Magazine accuses Caesars of making “illegal donations” to politicians

Title page of Shukan Bunshun article shows lawmaker Takeshi Iwaya at MGM's Bellagio.

Japan’s largest weekly news magazine by circulation, Shukan Bunshun, has published an article accusing Caesars Entertainment of engaging in a practice which they contend effectively amounts to the bribery of Japanese politicians, but which Caesars argues is an accepted and legal practice.

The substance of the allegation is that an advisor to Caesars Entertainment bought tickets to politicians’ social gatherings, which is a common fundraising method for national political campaigns in Japan.

The fact that the Caesars advisor, whom AGB identifies as Jun Okawa, purchased such tickets for many years is not in doubt. The dispute is over whether or not there is anything wrong with this practice.

Japan’s Political Funds Control Law prohibits donations to politicians by foreign citizens or companies, but the purchase of tickets to politicians’ social gatherings is not covered by the law.

Jan Jones Blackhurst, executive vice-president of public policy and corporate responsibility at Caesars Entertainment, responds to the Shukan Bunshun article as follows: “The recent Bunshun article, as it relates to Caesars Entertainment, focuses on the long-standing and legal practice in Japan of buying tickets to political fundraising events. We believe that the purchases of such tickets by our consultant over many years were made in accordance with the laws of Japan and other jurisdictions, as well as in accordance with our own robust compliance policies and procedures.”

Likewise, Deputy Chief Cabinet Secretary Yasutoshi Nishimura, who is one of the politicians whose parties Okawa attended, asserted in Diet testimony on Thursday that this did not constitute any violation of the law and should not be viewed as a problem.

The counterargument in the Shukan Bunshun article is offered by Kobe Gakuin University Professor Hiroshi Kamiwaki, a regular scourge of the Abe administration, who contends that the gist of the Political Funds Control Law is that purchasing party tickets and political donations are essentially the same, and that the use of lobbyists by a foreign company to offer funding to a politician, even if it cannot strictly be said to be illegal, raises moral questions.

Shukan Bunshun also claims that US government authorities are gathering information about the matter as a possible violation of the Foreign Corrupt Practices Act of 1977. An additional possible legal problem, the magazine contends, is that Caesars was carrying out these activities while its main operating unit, Caesars Entertainment Operating Company, was under Chapter 11 bankruptcy proceedings in the United States.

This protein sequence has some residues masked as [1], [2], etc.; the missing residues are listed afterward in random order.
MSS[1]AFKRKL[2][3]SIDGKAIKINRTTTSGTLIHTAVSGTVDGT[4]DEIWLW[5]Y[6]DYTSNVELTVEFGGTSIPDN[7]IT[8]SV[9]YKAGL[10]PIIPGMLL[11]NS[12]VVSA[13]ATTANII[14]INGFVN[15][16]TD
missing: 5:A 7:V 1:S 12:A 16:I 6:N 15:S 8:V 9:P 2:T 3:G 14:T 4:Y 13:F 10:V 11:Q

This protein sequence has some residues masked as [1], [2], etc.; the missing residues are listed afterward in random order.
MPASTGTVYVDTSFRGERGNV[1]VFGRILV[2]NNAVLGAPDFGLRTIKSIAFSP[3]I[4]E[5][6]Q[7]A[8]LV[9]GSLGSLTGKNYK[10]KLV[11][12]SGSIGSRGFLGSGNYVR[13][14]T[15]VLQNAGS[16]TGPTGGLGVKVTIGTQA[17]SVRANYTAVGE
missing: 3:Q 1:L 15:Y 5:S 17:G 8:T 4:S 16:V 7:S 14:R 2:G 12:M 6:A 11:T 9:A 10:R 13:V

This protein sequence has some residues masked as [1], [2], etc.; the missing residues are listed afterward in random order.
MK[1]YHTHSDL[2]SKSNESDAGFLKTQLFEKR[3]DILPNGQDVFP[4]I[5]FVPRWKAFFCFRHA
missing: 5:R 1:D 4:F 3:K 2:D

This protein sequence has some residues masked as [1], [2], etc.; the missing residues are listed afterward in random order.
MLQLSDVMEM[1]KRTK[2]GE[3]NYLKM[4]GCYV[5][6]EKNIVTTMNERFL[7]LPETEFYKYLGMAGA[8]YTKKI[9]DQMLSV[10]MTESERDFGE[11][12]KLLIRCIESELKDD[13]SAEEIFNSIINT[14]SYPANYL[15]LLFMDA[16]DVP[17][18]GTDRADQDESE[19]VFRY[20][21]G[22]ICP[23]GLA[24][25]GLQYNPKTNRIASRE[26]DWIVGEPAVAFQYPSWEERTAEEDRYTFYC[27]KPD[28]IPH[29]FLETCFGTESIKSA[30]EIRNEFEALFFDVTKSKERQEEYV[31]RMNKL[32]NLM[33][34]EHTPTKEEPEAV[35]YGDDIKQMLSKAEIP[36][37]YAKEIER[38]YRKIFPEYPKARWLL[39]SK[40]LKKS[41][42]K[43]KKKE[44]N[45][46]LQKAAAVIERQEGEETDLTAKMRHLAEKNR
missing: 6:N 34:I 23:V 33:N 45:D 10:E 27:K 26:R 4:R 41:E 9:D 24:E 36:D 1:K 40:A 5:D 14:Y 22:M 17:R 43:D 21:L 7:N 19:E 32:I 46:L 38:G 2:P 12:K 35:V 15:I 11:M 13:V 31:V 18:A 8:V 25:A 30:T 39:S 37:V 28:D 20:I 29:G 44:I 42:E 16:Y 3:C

Fifteen Japanese politicians are known to have received political funding in this manner from the Caesars advisor between 2014 and 2016, including Deputy Prime Minister and Finance Minister Taro Aso, Minister of Internal Affairs Seiko Noda, the head of the ruling party’s largest faction, Hiroyuki Hosoda, and the aforementioned Deputy Chief Cabinet Secretary Yasutoshi Nishimura.

In most cases, these ticket purchases seem to have amounted to only several hundred dollars of funding each, but Takeshi Iwaya, who has spearheaded efforts to legalize casino gambling, allegedly received at least 740,000 yen (about US$6,600) from Okawa’s purchase of party tickets over several years.

The Shukan Bunshun article suggests that Caesars may not be alone, specifically pointing to MGM Resorts and its consultant firm GR Japan. The article states that the firm’s president and CEO, Jakob Edberg, is also known to attend politicians’ social gatherings for which the fundraising tickets are purchased.

Indeed, although Caesars Entertainment was the main target of the Shukan Bunshun article, it is likely that other international IR operators have engaged in the same practice.

The magazine’s article comes in the context of fierce criticism from opposition forces that wish to prevent the enactment of the IR Implementation Bill, including a variety of accusations that foreign companies, especially in the United States, are using political pressure to shape Japanese government policies towards the acceptance of casino gambling.